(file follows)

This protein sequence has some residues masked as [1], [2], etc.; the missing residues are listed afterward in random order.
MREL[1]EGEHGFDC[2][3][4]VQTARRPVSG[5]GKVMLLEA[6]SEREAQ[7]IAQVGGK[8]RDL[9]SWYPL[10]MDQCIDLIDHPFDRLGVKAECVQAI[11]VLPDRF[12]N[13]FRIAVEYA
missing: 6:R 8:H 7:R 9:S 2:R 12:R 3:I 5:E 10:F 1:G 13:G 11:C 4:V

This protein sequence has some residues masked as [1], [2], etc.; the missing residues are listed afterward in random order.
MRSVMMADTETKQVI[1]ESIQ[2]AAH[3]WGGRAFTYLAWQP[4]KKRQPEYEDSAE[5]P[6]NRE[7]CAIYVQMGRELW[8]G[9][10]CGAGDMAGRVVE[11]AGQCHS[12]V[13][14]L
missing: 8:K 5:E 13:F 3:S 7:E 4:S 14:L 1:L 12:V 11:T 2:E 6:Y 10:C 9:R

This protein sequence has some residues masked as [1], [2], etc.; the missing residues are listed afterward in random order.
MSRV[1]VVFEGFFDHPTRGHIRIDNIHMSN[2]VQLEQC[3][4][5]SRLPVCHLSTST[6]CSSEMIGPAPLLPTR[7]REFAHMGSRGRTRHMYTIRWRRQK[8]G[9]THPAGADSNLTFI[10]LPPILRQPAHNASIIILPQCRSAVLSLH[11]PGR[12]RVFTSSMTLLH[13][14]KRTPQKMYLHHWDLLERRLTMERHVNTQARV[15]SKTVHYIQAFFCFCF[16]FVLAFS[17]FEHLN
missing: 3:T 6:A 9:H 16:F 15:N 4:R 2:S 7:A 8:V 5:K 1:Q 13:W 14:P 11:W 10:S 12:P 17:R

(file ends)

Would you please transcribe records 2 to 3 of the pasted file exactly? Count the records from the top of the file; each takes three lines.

This protein sequence has some residues masked as [1], [2], etc.; the missing residues are listed afterward in random order.
MRSVMMADTETKQVI[1]ESIQ[2]AAH[3]WGGRAFTYLAWQP[4]KKRQPEYEDSAE[5]P[6]NRE[7]CAIYVQMGRELW[8]G[9][10]CGAGDMAGRVVE[11]AGQCHS[12]V[13][14]L
missing: 8:K 5:E 13:F 3:S 7:E 4:S 14:L 1:L 12:V 11:T 2:E 6:Y 10:C 9:R

This protein sequence has some residues masked as [1], [2], etc.; the missing residues are listed afterward in random order.
MSRV[1]VVFEGFFDHPTRGHIRIDNIHMSN[2]VQLEQC[3][4][5]SRLPVCHLSTST[6]CSSEMIGPAPLLPTR[7]REFAHMGSRGRTRHMYTIRWRRQK[8]G[9]THPAGADSNLTFI[10]LPPILRQPAHNASIIILPQCRSAVLSLH[11]PGR[12]RVFTSSMTLLH[13][14]KRTPQKMYLHHWDLLERRLTMERHVNTQARV[15]SKTVHYIQAFFCFCF[16]FVLAFS[17]FEHLN
missing: 3:T 6:A 9:H 16:F 15:N 4:R 2:S 7:A 8:V 5:K 1:Q 13:W 14:P 11:W 10:S 12:P 17:R